Necessary and Sufficient
If you ever send, or even forward, email of announcements for special events,
this article might be worth your consideration.
This article is to suggest some minimum standards for email announcements and to delineate why such standards would be appropriate even for "insiders."
Most people who use email receive numerous email announcements of special events that friends think might interest us or that come from some formal or informal email list. Occasionally some of these emails are forwarded to a third party the initial recipient thinks might be interested. Thus any email announcement might well end up in the mailbox of an "outsider" or someone new to the group, area, venue, or genre.
Unfortunately, many of these informal announcements are meaningful only to a core group of recipients who already know all they need to know save a few details related to the new event or schedule. Even so, there might be members on the email list who are not yet fully aware of all the "inside" information, or the email might be forwarded to a third party, perhaps a potential member. These "new" recipients likely know very little of the information that writer might seem to presume that everyone knows, and even those "in the know" might have to refer to previous email or other sources to find related information. Consider the following announcement, fabricated, but based on reality.
Typical,. Thoughtless, Presumptuous, Confusing Version
Hey everyone! Be sure to go to Charlie's next Sunday night to hear the Tiny Bigg's Band. They are in town for a big weekend concert at the festival, and Charlie was lucky enough to get them to stay and play at his place Sunday night. The cover charge will be an extra $1, but well worth it, and they will start a half hour earlier than usual and quit an hour early. See ya there!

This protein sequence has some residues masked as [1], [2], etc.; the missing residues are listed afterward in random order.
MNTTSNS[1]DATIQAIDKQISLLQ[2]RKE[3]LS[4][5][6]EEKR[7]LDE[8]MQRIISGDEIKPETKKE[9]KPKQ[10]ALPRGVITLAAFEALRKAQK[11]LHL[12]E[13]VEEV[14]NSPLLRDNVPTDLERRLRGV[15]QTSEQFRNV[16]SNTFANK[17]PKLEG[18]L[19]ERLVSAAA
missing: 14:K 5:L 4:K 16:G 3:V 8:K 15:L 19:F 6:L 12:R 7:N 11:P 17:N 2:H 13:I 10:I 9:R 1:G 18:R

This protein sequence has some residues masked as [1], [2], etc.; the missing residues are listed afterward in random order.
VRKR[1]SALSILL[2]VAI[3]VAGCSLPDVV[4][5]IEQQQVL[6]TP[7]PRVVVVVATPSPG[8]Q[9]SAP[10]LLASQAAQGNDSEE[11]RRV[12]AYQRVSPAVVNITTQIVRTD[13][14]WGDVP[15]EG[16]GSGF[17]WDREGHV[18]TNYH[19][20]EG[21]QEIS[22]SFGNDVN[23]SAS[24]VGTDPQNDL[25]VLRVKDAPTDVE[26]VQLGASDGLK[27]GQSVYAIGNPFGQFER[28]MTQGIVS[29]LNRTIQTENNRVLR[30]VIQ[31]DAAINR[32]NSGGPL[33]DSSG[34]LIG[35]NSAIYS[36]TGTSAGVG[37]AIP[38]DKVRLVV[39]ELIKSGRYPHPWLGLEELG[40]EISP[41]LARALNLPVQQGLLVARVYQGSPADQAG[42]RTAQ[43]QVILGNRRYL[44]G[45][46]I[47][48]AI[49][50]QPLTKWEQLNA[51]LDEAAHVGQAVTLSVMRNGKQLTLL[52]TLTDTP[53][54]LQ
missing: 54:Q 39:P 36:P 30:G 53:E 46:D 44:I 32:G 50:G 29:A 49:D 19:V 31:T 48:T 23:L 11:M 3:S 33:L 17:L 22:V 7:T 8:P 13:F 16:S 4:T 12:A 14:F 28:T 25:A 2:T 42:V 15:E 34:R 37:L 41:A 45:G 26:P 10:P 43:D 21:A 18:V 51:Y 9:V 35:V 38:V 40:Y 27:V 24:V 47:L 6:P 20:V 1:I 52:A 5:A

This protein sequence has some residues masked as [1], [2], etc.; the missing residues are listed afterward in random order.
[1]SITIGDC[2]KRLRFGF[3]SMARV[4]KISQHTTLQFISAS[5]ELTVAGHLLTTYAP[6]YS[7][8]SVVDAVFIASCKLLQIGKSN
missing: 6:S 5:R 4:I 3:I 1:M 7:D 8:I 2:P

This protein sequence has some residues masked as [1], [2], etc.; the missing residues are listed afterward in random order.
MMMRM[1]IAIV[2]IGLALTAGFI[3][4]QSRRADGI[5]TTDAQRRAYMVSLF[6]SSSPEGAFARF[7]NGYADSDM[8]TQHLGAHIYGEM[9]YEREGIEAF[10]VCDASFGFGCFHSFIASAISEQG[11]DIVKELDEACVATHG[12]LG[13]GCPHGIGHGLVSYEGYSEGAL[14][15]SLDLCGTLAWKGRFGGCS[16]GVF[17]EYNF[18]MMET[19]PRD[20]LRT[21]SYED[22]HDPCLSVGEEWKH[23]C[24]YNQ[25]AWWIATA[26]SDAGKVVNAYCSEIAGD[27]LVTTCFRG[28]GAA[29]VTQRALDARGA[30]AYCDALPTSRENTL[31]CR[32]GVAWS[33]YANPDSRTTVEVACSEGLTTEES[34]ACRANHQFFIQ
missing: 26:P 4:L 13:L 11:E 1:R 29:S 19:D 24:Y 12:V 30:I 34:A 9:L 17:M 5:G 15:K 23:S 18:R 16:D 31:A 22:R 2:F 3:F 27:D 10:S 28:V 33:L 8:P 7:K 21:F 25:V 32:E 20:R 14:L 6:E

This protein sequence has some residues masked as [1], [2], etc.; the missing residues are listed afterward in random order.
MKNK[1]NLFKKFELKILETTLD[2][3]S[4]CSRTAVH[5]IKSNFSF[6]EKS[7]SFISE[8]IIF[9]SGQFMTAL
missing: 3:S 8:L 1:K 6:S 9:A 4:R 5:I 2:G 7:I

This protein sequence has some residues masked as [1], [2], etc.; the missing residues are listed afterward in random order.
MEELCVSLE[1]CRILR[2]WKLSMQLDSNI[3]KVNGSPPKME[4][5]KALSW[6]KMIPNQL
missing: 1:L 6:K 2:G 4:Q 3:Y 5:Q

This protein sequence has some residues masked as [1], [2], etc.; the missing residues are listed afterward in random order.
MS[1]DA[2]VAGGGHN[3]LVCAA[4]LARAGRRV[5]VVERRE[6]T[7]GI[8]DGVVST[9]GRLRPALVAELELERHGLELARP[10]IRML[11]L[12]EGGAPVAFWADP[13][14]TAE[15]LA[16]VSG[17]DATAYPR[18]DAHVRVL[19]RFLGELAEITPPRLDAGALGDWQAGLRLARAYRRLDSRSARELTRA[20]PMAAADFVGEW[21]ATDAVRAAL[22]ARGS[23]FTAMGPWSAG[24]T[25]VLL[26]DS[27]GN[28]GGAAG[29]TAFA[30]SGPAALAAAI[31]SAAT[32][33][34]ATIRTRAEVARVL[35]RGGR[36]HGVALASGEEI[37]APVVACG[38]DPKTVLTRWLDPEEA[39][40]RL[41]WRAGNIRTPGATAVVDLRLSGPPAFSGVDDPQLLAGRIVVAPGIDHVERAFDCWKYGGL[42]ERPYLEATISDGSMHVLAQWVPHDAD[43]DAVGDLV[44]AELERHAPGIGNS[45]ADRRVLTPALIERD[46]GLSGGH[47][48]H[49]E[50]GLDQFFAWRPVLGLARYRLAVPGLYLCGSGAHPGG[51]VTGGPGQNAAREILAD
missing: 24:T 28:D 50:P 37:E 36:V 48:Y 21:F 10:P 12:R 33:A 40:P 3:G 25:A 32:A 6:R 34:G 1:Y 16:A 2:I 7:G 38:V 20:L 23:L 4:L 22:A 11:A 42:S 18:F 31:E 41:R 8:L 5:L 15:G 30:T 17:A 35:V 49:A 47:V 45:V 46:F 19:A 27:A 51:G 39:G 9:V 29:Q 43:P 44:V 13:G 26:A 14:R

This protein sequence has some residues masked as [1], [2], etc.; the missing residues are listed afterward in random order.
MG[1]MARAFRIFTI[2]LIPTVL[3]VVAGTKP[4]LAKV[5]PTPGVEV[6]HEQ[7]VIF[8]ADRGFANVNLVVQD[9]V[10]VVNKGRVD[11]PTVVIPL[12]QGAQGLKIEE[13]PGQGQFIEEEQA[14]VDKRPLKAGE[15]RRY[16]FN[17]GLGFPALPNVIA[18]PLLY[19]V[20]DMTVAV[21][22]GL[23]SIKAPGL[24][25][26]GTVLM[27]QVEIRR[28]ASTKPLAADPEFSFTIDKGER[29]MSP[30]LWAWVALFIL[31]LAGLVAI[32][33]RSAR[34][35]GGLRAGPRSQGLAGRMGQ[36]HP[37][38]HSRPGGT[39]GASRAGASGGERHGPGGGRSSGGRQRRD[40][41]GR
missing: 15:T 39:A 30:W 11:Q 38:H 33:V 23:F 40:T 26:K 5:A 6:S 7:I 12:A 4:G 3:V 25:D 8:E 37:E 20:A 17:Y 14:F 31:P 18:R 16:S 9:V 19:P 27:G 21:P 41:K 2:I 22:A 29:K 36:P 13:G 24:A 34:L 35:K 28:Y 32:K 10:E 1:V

If the above were received by a new member of the list, or forwarded to someone who a recipient thought might be interested, they would not be faulted to think that the sender was totally incompetent. The sender presumes that the recipient:
1. Knows the location and perhaps other details about Charlie's
2. Is familiar with the Tiny Bigg's Band and perhaps the "festival"
3. Knows the regular cover charge
4. Knows the normal begin and end time for live music on Sundays at Charlie's
Essentially, the sender presumes that the recipient knows everything they need to know about the venue except that the Tiny Bigg's Band will begin a half hour and end an hour earlier than usual and charge $1 more than the regular cover.
A bit of journalism basics would be helpful here: Who, What, Where, When, Why.
Atypical, Thoughtful, Informative Version
Charlie's Bar, 1234 5th St, City, State.
Sunday, Month, Day, Year, Start Time - End Time
Tiny Bigg's Band, one of the state's premier blues bands will be in town for a music festival Saturday, and they agreed to stay over an extra day to play at Charlie's. The cover charge for this special event will be $6, and reservations are recommended. Call 123-456-7890.
Charlie's is a favorite blues/jazz bar for the entire metro area, modest dance floor, friendly crowd, safe parking lot, and one of the best places for Sunday night dancing in the region. The atmosphere is good, no smoking, only beer and wine on Sundays, and singles are always welcomed. The music can be a bit loud, so ear plugs might be a good accessory. Dress is always very casual; just about anything goes at Charlie's.
It only takes a few more keystrokes to avoid seeming "closed" or "presumptuous." Compose your memo so that any recipient, even an "outsider," will have enough information to make an informed decision. The latter version could be forwarded without explanation, for the author is intelligent, informative, thoughtful, and considerate rather than stupid, presumptuous, thoughtless, and confusing.
For informal announcements, especially if the writer is astute, thoughtful, and caring, proof reading might not be necessary; however, for major announcements or for a portion of a web site, proof reading is recommended, and, considering the importance and scope of dissemination, proof reading by a disinterested person might be worthwhile. Remember, your purpose is to inform, and one of the best ways to do that succinctly is to compose with the title of this article in mind, Necessary and Sufficient.